An Analysis of the Ecofeminist Viewpoint on Industrialization and Environmental Degradation in Starhawk’s The Fifth Sacred Thing

Fahimeh Sanati, Hessamaldin Nejati Hatamian, Tengku Sepora Tengku Mahadi


Ecofeminists call for a renewed ecological consciousness by integrating politics and the discourse of an embodied materialism. Their main intention is to interrogate patriarchal positions that prioritize men and marginalize women and nature. By addressing human exploitation of nature, this paper examines how the ecofeminist strategy for change does not necessarily overlook the advancement of technology. In other words, ecofeminism interrogates modern technology in order to negotiate better understanding of the domination of nature. This paper looks at how Starhawk applies an ecofeminist discourse, in her novel The Fifth Sacred Thing, in a way that reflects the capitalist patriarchal tactic of dividing and ruling lesser Others - namely women, the poor, peoples of color, and nature. The impact of industrialization and advancement of technology will be analyzed in relation to social well-being. This discussion addresses the fact that the advancement of technology may bring benefits to some but at the same time may cause natural disasters to others. Ecofeminist theory negotiates these emerging interfaces and revives socialist concerns for equity.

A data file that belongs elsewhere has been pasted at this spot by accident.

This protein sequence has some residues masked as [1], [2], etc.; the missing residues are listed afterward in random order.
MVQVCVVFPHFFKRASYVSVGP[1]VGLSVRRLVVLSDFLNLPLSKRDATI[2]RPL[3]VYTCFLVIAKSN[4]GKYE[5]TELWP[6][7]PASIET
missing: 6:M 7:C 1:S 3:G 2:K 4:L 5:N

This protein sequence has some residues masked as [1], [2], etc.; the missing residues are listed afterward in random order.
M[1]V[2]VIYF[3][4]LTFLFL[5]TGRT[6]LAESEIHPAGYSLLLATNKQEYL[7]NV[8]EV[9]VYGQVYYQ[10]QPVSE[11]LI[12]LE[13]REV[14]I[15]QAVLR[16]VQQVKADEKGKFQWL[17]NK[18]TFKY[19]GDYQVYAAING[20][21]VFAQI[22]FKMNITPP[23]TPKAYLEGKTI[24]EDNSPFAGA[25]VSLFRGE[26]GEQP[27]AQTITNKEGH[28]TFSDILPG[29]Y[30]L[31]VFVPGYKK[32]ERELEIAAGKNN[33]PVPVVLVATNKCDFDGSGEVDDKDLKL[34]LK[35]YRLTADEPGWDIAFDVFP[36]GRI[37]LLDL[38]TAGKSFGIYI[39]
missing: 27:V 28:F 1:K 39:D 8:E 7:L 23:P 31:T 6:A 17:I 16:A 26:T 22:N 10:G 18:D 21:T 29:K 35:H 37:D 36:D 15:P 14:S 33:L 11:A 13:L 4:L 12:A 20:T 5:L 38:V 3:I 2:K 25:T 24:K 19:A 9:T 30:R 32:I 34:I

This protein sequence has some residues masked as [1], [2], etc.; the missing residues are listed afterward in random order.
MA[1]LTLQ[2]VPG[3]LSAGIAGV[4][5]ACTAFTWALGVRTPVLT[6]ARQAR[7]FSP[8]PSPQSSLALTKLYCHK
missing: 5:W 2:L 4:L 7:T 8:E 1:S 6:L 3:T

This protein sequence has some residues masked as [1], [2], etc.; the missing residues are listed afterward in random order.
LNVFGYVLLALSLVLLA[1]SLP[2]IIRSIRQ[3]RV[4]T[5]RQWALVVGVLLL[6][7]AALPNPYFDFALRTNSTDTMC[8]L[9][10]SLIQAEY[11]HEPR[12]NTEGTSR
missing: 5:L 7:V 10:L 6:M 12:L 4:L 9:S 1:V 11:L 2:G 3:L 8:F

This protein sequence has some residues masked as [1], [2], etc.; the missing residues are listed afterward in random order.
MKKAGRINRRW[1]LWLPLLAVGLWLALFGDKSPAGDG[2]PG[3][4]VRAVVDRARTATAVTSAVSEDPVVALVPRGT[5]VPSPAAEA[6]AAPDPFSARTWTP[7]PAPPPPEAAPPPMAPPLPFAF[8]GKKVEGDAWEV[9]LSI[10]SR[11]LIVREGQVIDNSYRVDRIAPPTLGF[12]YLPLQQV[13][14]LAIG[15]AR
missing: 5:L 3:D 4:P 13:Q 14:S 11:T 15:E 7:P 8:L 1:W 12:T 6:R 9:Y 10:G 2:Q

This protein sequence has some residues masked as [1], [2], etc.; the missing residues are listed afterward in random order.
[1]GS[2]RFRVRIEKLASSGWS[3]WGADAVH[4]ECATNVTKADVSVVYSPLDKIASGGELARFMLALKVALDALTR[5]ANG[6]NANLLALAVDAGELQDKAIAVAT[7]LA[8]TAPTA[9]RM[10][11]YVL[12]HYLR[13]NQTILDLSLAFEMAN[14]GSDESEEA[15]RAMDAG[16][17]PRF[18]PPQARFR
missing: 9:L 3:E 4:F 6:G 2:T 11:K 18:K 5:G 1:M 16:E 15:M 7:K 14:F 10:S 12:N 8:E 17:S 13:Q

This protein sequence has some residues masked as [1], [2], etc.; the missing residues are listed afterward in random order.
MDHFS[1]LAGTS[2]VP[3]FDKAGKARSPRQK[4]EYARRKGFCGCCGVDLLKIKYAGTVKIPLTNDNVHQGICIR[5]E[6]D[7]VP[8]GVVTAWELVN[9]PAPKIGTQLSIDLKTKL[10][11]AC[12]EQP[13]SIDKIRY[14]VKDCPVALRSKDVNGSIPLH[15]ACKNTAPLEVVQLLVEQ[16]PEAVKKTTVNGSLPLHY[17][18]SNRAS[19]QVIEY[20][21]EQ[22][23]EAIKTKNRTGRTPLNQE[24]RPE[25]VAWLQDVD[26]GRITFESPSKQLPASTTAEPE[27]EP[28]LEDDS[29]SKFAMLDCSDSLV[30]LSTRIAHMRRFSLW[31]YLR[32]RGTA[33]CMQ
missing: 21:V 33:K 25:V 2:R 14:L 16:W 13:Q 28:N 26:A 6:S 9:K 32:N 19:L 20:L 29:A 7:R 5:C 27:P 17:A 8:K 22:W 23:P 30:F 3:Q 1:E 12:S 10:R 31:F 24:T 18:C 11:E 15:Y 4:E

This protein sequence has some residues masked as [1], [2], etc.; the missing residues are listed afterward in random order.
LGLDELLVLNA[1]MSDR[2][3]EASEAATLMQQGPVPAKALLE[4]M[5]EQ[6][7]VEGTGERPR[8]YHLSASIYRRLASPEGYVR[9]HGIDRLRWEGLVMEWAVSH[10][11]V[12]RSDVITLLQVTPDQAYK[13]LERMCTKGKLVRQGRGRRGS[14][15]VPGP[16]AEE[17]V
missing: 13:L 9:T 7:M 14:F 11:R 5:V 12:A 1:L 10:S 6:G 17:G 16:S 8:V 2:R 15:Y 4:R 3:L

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Journal of Sustainable Development   ISSN 1913-9063 (Print)   ISSN 1913-9071 (Online) Email:

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